An incomplete list of the applied maths research projects on which David has worked include pigeons flying in pairs over Oxford; the traffic of Cuban leaf-cutter ants; fish swimming between coral in the Great Barrier Reef; and dancing honey bees from Sydney. In his spare time, he exploits his mathematical expertise in training a successful under-nines football team, Uppsala IF 2005. David is a Liverpool supporter with a lifelong affection for Dunfermline Athletic. You can follow David on Twitter - @soccermatics David's 2016 book is Soccermatics: mathematical adventures in the beautiful game.

Why maths?

Mathematicians often answer this question by saying maths is everywhere. I agree that maths can be found in everything, but saying that maths is ‘everywhere' can make it sound like some sort of mysterious force. When writing this book, my aim was to show that maths likes to get dirty. Maths isn’t just something abstract, but it is a set of tools for working things out and gaining insights. I want to put maths to work. In Soccermatics I show that maths can be applied to all aspects of football, from the randomness of goals, to passing networks, shot statistics, crowd movements and betting. The book takes my own experience as a researcher and applying it to football to get new answers in to the game.

Why this book?

I really enjoy watching football, playing football and training kids to play football. So when I got a chance to write a book combining my hobby and the research I do, I was thrilled. What can be better than analysing football data and communicating about that research to fanatical football fans? Nothing. When I started my research, I found that there was so much maths in football. All the symmetries, the structure and the strategy. These can all be analysed using the tools I had previously used to model biology. The book is takes the latest research in maths, stats and data visualisation and showing how it can be used in football. 

That said, the book is not just football. I squeeze in slime moulds, hunting lionesses, fish schools, bird flocks, ants, clapping undergraduates, wise and not so wise crowds, and cancerous tumours. The point is that maths can be used to give us the edge in understanding all sorts of different parts of the world.

What’s next?

I’m certainly not finished with football. It is so much fun. Football has fed back in to my ‘serious’ scientific research. And I am hoping to find out lots more things about the game.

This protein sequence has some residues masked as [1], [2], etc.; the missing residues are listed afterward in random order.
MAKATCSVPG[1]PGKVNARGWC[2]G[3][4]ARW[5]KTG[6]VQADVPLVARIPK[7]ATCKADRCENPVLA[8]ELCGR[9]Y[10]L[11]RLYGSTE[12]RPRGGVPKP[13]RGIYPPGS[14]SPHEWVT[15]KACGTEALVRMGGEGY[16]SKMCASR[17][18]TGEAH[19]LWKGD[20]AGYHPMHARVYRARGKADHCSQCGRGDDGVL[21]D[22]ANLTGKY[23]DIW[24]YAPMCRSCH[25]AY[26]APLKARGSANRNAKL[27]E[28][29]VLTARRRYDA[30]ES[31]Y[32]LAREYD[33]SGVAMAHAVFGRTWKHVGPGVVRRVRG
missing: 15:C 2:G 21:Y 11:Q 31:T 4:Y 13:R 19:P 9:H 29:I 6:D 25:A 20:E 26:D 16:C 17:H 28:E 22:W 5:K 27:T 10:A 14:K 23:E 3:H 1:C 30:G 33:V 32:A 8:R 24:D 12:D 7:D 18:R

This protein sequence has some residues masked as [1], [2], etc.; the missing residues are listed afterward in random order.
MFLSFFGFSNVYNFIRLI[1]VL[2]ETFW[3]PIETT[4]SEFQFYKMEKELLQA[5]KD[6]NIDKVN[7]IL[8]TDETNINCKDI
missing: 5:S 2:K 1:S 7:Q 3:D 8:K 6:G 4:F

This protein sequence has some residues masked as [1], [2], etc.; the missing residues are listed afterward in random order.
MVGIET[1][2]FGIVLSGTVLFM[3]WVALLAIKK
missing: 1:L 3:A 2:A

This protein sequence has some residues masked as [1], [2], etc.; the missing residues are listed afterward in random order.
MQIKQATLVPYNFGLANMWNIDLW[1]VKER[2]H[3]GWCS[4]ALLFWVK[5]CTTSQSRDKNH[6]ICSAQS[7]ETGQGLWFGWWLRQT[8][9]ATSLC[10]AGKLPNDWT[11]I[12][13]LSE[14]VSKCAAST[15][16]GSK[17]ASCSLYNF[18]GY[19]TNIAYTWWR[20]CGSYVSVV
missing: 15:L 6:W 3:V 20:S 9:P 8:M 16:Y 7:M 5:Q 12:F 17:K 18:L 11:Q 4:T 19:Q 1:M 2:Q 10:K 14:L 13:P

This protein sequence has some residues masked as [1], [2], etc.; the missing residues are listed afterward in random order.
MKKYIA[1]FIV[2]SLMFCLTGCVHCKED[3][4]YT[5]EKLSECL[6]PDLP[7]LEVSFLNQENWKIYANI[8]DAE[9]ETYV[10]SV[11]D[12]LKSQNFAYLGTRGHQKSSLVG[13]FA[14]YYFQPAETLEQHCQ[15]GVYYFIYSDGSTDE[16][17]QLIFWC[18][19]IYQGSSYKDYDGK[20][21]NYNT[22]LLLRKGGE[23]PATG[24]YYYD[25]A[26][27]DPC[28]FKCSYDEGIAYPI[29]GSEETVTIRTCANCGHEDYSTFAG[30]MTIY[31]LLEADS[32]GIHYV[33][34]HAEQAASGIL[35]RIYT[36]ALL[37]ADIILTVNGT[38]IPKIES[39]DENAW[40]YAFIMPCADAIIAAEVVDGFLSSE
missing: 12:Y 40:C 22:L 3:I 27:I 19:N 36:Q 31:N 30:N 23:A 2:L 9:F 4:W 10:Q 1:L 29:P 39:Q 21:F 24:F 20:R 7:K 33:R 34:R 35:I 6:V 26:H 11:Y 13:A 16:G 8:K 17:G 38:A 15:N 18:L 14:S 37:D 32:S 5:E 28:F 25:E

What’s exciting you at the moment?

After I finished writing the book, I started thinking about whether the research I have done could have an impact on football clubs. I began a Twitter account doing mathematical analysis of games. In February, I was invited to the OptaPro forum to talk about what I had found out. I presented work from one of the chapters of the book about how to create tactical maps. This was a really interesting experience, to talk to football analysts and see how they saw mathematics contribution to their sport. The analysts were very open to new ideas and I hope to work more closely with football teams in the future. I am not signed by any club yet, but if a Premier League side would like to offer me a 3-year contract, I could be tempted…

Saturday, 7 May 2016

The Cosmic Web - J. Richard Gott ****

This is a book about the large-scale structure of the universe. It’s a subject Richard Gott is particularly well qualified to talk about, having been associated with it since the 1970s. When he was still a graduate student he did pioneering work on the gravitational clumping of galaxies into galaxy clusters. Initially it was believed that this clumping tendency would repeat itself in an ever-ascending hierarchy, with stars clumping into galaxies, galaxies into clusters, clusters into superclusters and so on up to the very largest scales. In time, however, both observational and theoretical work led to a much more complex picture – the ‘cosmic web’ of the book’s title.

Topologically, the universe resembles a giant sea sponge. Unlike the hierarchical model, the high density concentrations of matter (corresponding to the body of the sponge) are not isolated clumps, but a single intricately connected structure. At the same time, the low density ‘voids’ running through it are likewise continuously connected – in contrast to the holes in a Swiss cheese, which was another early model that had to be discarded. Gott was among the first people to recognize the sponge-like structure of the universe – in part because, as a precocious high-school student back in the 1960s, he had done a science fair project on topological models of exactly that kind.